The Eutopians 

What kind of ideas were these “eutopians,” promoting? Why is it perhaps not a coincidence that this desire to rethink the organization of society emerged in the sixteenth century in particular?

Eutopia as a word means: “perfect place.” Eutopia is quite similar in sound and meaning to the word Utopia. The word eutopia usually refers to a society that has no ownership of property, or where everyone shares everything. In this society everything is about equality, there are no classes of people. This idea began to emerge during the 16th century. The eutopians are the individuals who promoted the idea of this society, and added on to that idea. Some of these ideas that these “eutopians,” believed included: everyone works to provide for the community, everything is shared, and there is no need for money. Well these ideas curiously enough sounds’ almost exactly like the view that is commonly known as communism.

But why is it perhaps not a coincidence that this desire to rethink the organization of society emerged in the sixteenth century in particular? The sixteenth century was a unique time because at the time exploration and the discovery of new lands was finally beginning to take off. With this new interest in exploration people in Europe began to hear tales about the people who lived in those far foreign lands, and how those people lived their lives. This gave way to people thinking more “out of the box,” or becoming more curious to new ideas. Thus leading people to see that there was not just one way to do things, including how a society is run.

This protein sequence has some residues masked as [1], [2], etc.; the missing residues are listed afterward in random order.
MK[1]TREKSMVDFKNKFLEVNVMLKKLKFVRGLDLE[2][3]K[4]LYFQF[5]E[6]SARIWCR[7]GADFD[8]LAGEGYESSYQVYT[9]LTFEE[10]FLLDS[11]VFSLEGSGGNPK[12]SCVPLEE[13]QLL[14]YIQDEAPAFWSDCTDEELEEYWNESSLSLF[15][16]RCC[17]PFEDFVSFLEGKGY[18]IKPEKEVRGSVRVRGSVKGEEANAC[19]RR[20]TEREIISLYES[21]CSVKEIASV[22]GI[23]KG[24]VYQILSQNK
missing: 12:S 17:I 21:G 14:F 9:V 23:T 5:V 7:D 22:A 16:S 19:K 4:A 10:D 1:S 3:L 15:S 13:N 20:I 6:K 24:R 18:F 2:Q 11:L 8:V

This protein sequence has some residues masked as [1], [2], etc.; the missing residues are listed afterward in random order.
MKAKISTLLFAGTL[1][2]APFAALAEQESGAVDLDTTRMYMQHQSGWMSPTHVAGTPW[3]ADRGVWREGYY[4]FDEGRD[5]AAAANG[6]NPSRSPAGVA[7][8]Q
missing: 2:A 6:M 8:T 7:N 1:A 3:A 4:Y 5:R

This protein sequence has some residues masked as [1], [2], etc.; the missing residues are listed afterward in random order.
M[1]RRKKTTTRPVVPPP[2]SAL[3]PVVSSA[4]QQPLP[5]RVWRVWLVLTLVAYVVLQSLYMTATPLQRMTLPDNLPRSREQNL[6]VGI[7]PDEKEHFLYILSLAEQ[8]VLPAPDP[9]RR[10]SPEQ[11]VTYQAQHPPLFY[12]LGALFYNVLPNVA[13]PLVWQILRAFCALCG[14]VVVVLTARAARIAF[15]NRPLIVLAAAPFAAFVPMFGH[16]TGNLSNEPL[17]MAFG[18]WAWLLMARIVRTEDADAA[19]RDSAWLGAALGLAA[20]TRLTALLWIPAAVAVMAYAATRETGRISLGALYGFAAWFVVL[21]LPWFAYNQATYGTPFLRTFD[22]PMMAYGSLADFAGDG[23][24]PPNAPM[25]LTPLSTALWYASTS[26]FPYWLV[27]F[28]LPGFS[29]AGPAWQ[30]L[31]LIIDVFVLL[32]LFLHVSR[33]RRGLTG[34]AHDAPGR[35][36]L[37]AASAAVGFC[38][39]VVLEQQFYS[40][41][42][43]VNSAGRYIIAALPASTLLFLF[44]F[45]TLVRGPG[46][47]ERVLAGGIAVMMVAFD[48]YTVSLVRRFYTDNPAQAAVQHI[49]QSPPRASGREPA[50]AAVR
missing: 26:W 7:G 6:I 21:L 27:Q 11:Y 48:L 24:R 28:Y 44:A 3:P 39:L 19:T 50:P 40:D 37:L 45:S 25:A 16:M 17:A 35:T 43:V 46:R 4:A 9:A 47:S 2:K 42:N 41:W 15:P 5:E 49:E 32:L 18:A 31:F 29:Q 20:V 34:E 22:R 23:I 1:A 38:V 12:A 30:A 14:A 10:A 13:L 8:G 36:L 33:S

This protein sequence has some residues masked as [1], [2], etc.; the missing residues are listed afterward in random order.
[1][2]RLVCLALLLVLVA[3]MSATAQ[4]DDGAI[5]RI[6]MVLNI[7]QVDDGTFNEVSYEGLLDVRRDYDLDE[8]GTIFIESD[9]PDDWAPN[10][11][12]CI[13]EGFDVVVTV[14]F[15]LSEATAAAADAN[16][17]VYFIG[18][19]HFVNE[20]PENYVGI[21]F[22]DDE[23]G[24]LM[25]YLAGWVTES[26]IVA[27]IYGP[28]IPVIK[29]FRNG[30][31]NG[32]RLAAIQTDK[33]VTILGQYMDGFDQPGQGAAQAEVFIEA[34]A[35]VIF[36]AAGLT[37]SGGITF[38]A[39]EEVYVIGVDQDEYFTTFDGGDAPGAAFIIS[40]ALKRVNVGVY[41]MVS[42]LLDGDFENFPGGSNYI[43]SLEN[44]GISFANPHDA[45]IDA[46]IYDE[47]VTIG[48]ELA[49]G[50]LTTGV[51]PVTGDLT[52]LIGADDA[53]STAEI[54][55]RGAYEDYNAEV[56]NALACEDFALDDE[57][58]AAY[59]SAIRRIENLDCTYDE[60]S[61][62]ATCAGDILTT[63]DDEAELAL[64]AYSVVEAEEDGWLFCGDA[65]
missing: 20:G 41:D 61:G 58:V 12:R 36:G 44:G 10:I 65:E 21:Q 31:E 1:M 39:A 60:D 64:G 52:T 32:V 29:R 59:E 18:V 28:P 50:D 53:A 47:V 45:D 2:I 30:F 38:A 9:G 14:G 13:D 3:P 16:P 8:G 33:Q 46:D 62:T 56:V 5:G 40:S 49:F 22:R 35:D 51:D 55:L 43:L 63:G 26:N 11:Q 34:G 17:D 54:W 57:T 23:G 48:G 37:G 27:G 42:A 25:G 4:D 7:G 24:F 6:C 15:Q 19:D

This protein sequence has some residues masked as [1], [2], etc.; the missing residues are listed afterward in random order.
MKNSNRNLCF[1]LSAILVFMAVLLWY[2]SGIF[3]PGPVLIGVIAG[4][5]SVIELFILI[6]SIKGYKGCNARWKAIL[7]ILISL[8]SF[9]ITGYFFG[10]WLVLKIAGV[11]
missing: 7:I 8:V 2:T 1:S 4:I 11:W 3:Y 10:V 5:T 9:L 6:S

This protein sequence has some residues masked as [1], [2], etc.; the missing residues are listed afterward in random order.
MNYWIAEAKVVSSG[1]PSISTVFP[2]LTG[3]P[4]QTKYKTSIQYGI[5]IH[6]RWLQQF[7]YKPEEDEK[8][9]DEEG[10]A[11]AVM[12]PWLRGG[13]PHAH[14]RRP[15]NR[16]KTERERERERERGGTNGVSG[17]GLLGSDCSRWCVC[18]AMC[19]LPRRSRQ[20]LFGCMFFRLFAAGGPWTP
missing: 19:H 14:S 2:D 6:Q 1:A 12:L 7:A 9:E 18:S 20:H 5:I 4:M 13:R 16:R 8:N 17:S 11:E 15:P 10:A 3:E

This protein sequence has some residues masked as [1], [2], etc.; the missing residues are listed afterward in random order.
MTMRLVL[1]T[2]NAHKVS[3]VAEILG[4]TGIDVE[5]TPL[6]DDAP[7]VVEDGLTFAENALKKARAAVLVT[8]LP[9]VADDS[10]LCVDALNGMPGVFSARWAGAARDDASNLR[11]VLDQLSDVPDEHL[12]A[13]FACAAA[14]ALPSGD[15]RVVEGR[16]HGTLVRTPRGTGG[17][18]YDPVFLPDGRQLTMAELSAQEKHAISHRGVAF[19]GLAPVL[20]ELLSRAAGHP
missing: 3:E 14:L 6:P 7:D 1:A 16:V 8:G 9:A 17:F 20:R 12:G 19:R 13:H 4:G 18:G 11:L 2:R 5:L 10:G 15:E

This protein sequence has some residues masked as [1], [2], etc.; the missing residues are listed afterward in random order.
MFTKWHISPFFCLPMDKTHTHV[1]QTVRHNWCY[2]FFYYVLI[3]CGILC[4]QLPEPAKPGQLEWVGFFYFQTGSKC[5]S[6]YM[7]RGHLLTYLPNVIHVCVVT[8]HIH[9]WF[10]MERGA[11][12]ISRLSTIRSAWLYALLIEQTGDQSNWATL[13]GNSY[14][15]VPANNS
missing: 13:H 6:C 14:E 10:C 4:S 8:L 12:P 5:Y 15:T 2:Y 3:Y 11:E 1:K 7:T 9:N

In short, these were the main ideas that the individuals known as “eutopians,” promoted. Also the reason why this new interest to rethink the organization of society was not a coincidence during the sixteenth century was because at the time exploration to foreign lands was beginning to take off, which gave access to people in Europe to learn about other places and how those other places governed themselves. 

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